Responsible Conduct of Research (Ph.D. requirement)
Duke University Graduate School strives to promote responsible research and academic integrity by:
- engaging in strategic planning on RCR education
- providing training on RCR topics
- developing RCR educational resources
- evaluating RCR educational programs, and
- presenting key findings to the scholarly community.
RCR training is a formal requirement of the Ph.D. degree in every department and program of study at Duke. This reflects our expectation that every doctoral candidate will be well qualified to address the growing ethical challenges that arise when teaching or conducting scholarly research. We collaborate with faculty and staff across Duke University and Duke University School of Medicine, with experts from nearby institutions in the Research Triangle, and with national and federal organizations including the Council of Graduate Schools and the U.S. Office of Research Integrity.
Since the 1990s, Duke Graduate School has been at the forefront of the development of RCR training efforts, and we have expanded RCR training to every Ph.D. student to ensure that all graduate students who receive funding by federal agencies (NIH, NSF, etc.) are in compliance with federal guidelines and mandates for such training. The RCR training program for graduate students (and postdoctoral fellows during some events) is designed to meet the requirements of H.R. 5116, the America COMPETES Reauthorization Act of 2010 (Public Law 111-358, Jan. 4, 2011; House passed Senate's final resolution on Dec. 22, 2010). We work closely with the Office of Research Support at Duke to ensure that ongoing RCR training efforts fulfill the needs of postdoctoral fellows, graduate students, and undergraduate students participating in research and that we provide education on current RCR policies. The Graduate School's RCR program has developed from a modest orientation for certain biological science fields to our current structure of face-to-face training offered via three distinct RCR Orientation events by academic discipline, ongoing two-hour RCR Forum workshops, and department-specific training. Training for Duke postdoctoral fellows is led by the Office of Postdoctoral Services and the Office of Research Support, and undergraduates participate in RCR training via the Undergraduate Research Support Office.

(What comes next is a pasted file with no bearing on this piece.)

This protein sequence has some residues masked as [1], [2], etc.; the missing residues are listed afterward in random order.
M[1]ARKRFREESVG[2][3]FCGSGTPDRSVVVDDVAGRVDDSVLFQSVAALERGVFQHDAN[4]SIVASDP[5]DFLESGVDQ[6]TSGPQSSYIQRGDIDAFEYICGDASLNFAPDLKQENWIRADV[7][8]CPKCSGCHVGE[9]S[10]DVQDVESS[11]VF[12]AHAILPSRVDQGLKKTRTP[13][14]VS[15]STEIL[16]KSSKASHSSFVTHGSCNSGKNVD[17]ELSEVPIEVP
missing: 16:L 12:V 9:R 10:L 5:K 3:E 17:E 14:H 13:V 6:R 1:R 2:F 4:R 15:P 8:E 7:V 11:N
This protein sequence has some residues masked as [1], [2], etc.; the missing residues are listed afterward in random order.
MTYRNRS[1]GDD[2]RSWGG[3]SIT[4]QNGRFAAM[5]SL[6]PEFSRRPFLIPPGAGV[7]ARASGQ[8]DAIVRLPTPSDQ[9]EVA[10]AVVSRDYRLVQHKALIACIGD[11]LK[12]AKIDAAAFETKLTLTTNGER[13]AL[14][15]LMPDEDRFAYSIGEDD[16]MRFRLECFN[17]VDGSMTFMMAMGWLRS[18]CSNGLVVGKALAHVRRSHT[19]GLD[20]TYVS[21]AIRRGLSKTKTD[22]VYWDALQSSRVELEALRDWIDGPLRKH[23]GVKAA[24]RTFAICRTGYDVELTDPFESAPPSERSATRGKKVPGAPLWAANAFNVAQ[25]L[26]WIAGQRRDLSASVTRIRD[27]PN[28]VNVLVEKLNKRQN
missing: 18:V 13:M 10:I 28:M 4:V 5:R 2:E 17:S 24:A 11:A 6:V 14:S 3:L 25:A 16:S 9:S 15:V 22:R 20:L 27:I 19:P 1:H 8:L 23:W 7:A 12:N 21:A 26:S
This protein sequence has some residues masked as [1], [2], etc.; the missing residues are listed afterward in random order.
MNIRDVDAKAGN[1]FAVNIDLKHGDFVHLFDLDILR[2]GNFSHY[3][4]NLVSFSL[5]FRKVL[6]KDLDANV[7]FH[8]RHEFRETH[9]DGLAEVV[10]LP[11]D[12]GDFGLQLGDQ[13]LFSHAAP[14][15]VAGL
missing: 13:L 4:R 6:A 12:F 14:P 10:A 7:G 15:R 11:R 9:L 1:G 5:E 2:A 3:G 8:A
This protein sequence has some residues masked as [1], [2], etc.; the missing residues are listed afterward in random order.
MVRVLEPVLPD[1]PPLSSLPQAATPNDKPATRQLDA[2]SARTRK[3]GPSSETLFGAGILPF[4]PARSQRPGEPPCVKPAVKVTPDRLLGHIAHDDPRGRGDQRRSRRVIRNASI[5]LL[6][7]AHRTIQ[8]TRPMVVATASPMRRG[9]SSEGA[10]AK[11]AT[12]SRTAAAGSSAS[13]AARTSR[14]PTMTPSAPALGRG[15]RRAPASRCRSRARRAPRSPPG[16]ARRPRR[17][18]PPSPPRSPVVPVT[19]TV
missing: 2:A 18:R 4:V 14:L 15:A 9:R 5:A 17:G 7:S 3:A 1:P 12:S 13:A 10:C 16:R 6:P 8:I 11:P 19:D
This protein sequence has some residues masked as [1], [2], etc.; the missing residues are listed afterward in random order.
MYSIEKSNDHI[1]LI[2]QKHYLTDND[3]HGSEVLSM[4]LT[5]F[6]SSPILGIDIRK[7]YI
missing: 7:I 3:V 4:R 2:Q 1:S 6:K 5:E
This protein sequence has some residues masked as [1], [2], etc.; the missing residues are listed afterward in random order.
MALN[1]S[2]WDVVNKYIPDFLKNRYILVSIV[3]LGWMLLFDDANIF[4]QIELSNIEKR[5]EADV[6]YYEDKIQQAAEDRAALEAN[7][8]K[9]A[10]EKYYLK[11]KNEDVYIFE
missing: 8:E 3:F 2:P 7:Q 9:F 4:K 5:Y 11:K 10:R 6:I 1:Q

NOTE: For Duke faculty and departments: (Revised Fall 2012)
A summary of our RCR program, designed for Duke faculty to incorporate into NIH or NSF research grant proposals, can be provided to faculty or departments by Dr. Doug James. The Graduate School also has a spreadsheet of multi-year faculty and staff leadership. Please contact Dr. Doug James if you need a copy.
Douglas L. James, Ph.D.
Assistant Dean for Academic Affairs
Duke University Graduate School
Office of the Dean
2127 Campus Drive, Box 90068
Durham, NC 27708
Phone: (919) 681-3251
Fax: (919) 684-2277